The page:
LIMITATIONS OF PEGYLATED NANOCARRIERS: UNFAVOURABLE PHYSICOCHEMICAL PROPERTIES, BIODISTRIBUTION PATTERNS AND CELLULAR AND SUBCELLULAR FATES
Assuming that polyethylene glycol (PEG)-conjugated or PEGylated nanocarriers always offer outstanding physicochemical properties and pharmacokinetics profiles when compared to non-PEGylated ones, is not always accurate. For example, drug-loaded PEGylated nanocarriers for the treatment of cancer will not magically escape the reticuloendothelial system (RES) sequestration and clearance, benefit from the enhanced permeability and retention (EPR) effect of the tumor leaky vasculature and preferentially accumulate in the target tissue or cells. This is too good to be true. In this review, several drawbacks of PEGylation will be discussed; for example, how PEGylation can give rise to unfavourable physicochemical characteristics (e. g. particle size and release patterns) and post in vivo administration limitations of the formulated nanocarriers (e. g. limited evasion of RES uptake, development of hypersensitivity reactions, reduced intracellular accumulation and interference with the subcellular processing of nanocarriers necessary to produce the intended pharmacological effect).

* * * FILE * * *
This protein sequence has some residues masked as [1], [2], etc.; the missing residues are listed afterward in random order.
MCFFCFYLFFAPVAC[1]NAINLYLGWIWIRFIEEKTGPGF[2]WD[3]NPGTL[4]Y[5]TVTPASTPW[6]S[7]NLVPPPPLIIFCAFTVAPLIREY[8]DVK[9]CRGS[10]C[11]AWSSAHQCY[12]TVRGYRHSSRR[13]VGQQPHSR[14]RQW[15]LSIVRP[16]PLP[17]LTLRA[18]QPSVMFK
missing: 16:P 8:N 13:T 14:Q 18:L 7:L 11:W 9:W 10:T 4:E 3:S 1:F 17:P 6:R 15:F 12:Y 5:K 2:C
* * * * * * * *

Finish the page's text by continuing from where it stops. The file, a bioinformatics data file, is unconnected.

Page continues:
This review aims at providing better understanding of the pros and cons of PEGylation, encouraging the use of PEGylation with caution, avoiding the assumption that PEGylation will provide all advantages needed to deliver nanocarriers to the target tissue and looking for alternatives to optimize nanocarriersâ€™ utilization especially in the delivery of chemotherapeutic agents for the treatment of different types of cancer. This review comprises a summary of some of the reported literature between 2013 and 2018 using different search engines; PubMed, Science Direct and Google Scholar, and the keywords listed below.
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